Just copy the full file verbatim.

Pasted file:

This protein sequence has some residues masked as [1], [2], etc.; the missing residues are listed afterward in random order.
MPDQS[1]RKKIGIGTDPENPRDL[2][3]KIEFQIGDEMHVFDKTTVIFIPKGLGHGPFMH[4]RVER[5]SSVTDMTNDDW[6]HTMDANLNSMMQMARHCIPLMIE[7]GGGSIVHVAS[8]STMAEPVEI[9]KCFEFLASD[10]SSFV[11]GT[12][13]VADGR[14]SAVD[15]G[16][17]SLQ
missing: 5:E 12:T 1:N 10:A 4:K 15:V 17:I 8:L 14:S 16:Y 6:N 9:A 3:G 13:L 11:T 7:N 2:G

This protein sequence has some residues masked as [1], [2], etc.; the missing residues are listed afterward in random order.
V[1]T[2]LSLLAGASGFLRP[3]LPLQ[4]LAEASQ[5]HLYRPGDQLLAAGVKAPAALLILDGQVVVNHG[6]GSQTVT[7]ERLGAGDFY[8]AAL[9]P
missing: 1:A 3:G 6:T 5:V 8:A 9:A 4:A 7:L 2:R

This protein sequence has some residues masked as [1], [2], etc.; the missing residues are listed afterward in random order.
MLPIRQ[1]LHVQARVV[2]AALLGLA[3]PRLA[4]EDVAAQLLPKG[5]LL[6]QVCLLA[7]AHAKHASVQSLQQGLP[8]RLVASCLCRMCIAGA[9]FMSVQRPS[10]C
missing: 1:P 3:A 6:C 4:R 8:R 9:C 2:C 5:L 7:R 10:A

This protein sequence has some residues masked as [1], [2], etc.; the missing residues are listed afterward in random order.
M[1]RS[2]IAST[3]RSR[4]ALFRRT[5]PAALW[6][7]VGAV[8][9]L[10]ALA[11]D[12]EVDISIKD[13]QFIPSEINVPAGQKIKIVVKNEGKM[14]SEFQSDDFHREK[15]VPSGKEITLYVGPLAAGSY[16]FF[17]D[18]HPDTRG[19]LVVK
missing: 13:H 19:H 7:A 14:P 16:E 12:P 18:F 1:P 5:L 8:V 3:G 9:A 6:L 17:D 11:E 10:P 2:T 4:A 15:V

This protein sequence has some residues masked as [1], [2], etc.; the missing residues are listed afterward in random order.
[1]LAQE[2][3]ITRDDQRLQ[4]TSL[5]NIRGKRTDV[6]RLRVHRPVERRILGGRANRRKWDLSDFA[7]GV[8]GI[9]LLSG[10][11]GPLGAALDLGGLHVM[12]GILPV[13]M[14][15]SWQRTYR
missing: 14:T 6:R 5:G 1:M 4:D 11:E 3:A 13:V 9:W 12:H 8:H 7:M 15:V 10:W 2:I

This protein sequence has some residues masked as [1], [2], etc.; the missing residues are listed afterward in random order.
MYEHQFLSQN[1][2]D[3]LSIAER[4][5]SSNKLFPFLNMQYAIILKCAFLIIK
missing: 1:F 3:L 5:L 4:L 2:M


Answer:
This protein sequence has some residues masked as [1], [2], etc.; the missing residues are listed afterward in random order.
MPDQS[1]RKKIGIGTDPENPRDL[2][3]KIEFQIGDEMHVFDKTTVIFIPKGLGHGPFMH[4]RVER[5]SSVTDMTNDDW[6]HTMDANLNSMMQMARHCIPLMIE[7]GGGSIVHVAS[8]STMAEPVEI[9]KCFEFLASD[10]SSFV[11]GT[12][13]VADGR[14]SAVD[15]G[16][17]SLQ
missing: 5:E 12:T 1:N 10:A 4:K 15:V 17:I 8:L 14:S 16:Y 6:N 9:A 3:G 13:L 11:T 7:N 2:G

This protein sequence has some residues masked as [1], [2], etc.; the missing residues are listed afterward in random order.
V[1]T[2]LSLLAGASGFLRP[3]LPLQ[4]LAEASQ[5]HLYRPGDQLLAAGVKAPAALLILDGQVVVNHG[6]GSQTVT[7]ERLGAGDFY[8]AAL[9]P
missing: 1:A 3:G 6:T 5:V 8:A 9:A 4:A 7:L 2:R

This protein sequence has some residues masked as [1], [2], etc.; the missing residues are listed afterward in random order.
MLPIRQ[1]LHVQARVV[2]AALLGLA[3]PRLA[4]EDVAAQLLPKG[5]LL[6]QVCLLA[7]AHAKHASVQSLQQGLP[8]RLVASCLCRMCIAGA[9]FMSVQRPS[10]C
missing: 1:P 3:A 6:C 4:R 8:R 9:C 2:C 5:L 7:R 10:A

This protein sequence has some residues masked as [1], [2], etc.; the missing residues are listed afterward in random order.
M[1]RS[2]IAST[3]RSR[4]ALFRRT[5]PAALW[6][7]VGAV[8][9]L[10]ALA[11]D[12]EVDISIKD[13]QFIPSEINVPAGQKIKIVVKNEGKM[14]SEFQSDDFHREK[15]VPSGKEITLYVGPLAAGSY[16]FF[17]D[18]HPDTRG[19]LVVK
missing: 13:H 19:H 7:A 14:P 16:E 12:P 18:F 1:P 5:L 8:V 3:G 9:A 6:L 17:D 11:E 10:P 2:T 4:A 15:V

This protein sequence has some residues masked as [1], [2], etc.; the missing residues are listed afterward in random order.
[1]LAQE[2][3]ITRDDQRLQ[4]TSL[5]NIRGKRTDV[6]RLRVHRPVERRILGGRANRRKWDLSDFA[7]GV[8]GI[9]LLSG[10][11]GPLGAALDLGGLHVM[12]GILPV[13]M[14][15]SWQRTYR
missing: 14:T 6:R 5:G 1:M 4:D 11:E 3:A 13:V 9:W 12:H 8:H 7:M 15:V 10:W 2:I

This protein sequence has some residues masked as [1], [2], etc.; the missing residues are listed afterward in random order.
MYEHQFLSQN[1][2]D[3]LSIAER[4][5]SSNKLFPFLNMQYAIILKCAFLIIK
missing: 1:F 3:L 5:L 4:L 2:M